Thursday, May 18, 2023

From China With Love: My Broad + Liberty Piece On Drug Trafficking From China

Broad + Liberty ran my piece From China With Love today.

You can read the piece via the below link or the below text:

Paul Davis: Drug trafficking from China, with love (

The late, great thriller writer Ian Fleming, author of such classic James Bond thrillers as From Russia With LoveGoldfinger and Dr. No, also wrote a short story about drug smuggling called Risico.

In Risico, James Bond is given the assignment to break up a drug smuggling ring in Italy. M, the chief of the British Secret Service in the Bond stories, tells Bond drug trafficking can be an instrument of psychological warfare, as drug addiction saps a country’s strength. He stated that subversion and not money may be at the back of it.

“In this pizniss is much risico,” the drug smuggler Kristatos tells James Bond at the beginning of the short story.

The Italian criminal Enrico Colombo, who smuggles cigarettes and other items — but not drugs — aids Bond in destroying a cache of Kristatos’s drugs. Colombo tells Bond that the drug shipment they had just destroyed was a gift from Russia. He explained that Kristatos ran the drug ring that smuggled heroin into the United Kingdom, but the Soviet Union provided him with the drugs.

Ian Fleming (seen in the above photo) admitted that the plots in his novels were fantastic (the films much more so), but he also said they were based on the real world of intelligence.

Fleming, a naval intelligence officer in WWII, and a journalist who covered espionage for Reuters prior to WWII and the London Sunday Times post-war, knew his subject well.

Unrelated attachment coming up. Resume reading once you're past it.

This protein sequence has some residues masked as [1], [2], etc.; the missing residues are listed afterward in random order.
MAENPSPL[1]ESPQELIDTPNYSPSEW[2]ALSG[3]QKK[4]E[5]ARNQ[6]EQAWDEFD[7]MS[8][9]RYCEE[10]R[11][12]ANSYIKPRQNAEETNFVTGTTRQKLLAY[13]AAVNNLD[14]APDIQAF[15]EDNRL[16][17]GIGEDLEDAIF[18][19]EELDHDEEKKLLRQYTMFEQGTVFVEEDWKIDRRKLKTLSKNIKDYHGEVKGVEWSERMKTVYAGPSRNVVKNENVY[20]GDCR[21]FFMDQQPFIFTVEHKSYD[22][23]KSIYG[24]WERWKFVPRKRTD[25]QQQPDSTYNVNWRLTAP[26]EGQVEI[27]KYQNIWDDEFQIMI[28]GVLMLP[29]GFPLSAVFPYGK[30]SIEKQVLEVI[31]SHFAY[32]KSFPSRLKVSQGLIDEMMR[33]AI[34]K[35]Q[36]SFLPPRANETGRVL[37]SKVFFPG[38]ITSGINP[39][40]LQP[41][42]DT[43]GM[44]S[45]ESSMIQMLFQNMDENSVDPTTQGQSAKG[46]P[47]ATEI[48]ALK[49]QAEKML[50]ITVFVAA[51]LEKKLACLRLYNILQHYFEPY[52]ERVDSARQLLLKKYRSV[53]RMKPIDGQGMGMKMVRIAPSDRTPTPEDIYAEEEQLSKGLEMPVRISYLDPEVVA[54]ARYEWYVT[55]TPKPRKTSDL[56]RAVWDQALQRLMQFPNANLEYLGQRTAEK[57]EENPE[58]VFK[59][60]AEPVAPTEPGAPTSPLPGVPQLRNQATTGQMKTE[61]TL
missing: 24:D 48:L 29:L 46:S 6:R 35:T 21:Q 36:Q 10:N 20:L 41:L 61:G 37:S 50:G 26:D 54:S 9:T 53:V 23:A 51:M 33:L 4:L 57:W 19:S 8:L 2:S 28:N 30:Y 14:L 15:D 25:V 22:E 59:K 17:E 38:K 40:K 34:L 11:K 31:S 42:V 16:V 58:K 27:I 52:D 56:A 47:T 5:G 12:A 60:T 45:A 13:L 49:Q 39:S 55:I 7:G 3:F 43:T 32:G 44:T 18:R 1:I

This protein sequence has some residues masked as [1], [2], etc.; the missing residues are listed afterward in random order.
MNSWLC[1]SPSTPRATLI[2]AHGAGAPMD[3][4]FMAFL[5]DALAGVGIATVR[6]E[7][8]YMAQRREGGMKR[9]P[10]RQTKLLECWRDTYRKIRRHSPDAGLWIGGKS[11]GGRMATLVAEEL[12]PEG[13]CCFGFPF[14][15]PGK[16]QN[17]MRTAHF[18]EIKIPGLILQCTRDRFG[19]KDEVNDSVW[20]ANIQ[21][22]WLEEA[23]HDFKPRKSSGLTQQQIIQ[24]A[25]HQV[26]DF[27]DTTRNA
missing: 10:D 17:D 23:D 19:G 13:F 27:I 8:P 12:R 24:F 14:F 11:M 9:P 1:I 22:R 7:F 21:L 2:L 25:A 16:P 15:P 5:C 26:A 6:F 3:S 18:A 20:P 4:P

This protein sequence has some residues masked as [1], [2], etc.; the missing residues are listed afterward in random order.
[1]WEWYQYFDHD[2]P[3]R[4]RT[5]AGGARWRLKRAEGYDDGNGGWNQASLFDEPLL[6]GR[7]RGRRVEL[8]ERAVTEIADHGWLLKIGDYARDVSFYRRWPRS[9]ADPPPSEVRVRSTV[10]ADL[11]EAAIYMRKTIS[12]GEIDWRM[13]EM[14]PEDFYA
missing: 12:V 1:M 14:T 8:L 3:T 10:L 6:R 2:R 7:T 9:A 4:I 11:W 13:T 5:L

I thought of Ian Fleming’s Risico when I read the remarks by Matthew Millhollin — the assistant director of Homeland Security Investigations, Immigration and Customs Enforcement Department of Homeland Security — at a hearing on combating transnational criminal organizations and the trafficking of humans, narcotics, and firearms.

Appearing before the committee on May 3, Millhollin (seen in the below photo) spoke of the Chinese connection to the Mexican cartels who import heroin and other drugs, including the lethal drug fentanyl, which are devastating and killing drug addicts in Kensington, other parts of Philadelphia, and across the country. 

"As the principal investigative component of the Department of Homeland Security (DHS), HSI is responsible for investigating transnational crime. In collaboration with its partners in the United States and abroad, HSI special agents develop evidence to identify and advance criminal cases against transnational criminal organizations (TCOs); terrorist networks and facilitators; and other criminal elements that threaten the homeland,” Millhollin told the committee. “HSI works with prosecutors to arrest and indict violators; execute criminal search warrants; seize criminally derived money and assets; and take other actions with the goal of disrupting and dismantling TCOs operating throughout the world.”

Millhollin added that TCOs have evolved beyond insular entities and have sought out partnerships with competing TCOs in furtherance of their criminal activities.

“For example, the illicit collaboration between Chinese TCOs and Mexican cartels have created a complex criminal ecosystem that is fueling money laundering and narcotics trafficking, specifically illicit fentanyl, operations into and within the United States. Chinese money laundering organizations (MLOs) have developed sophisticated networks in the United States, Mexico, China, and throughout Asia to facilitate three money laundering schemes,” Millhollin explained.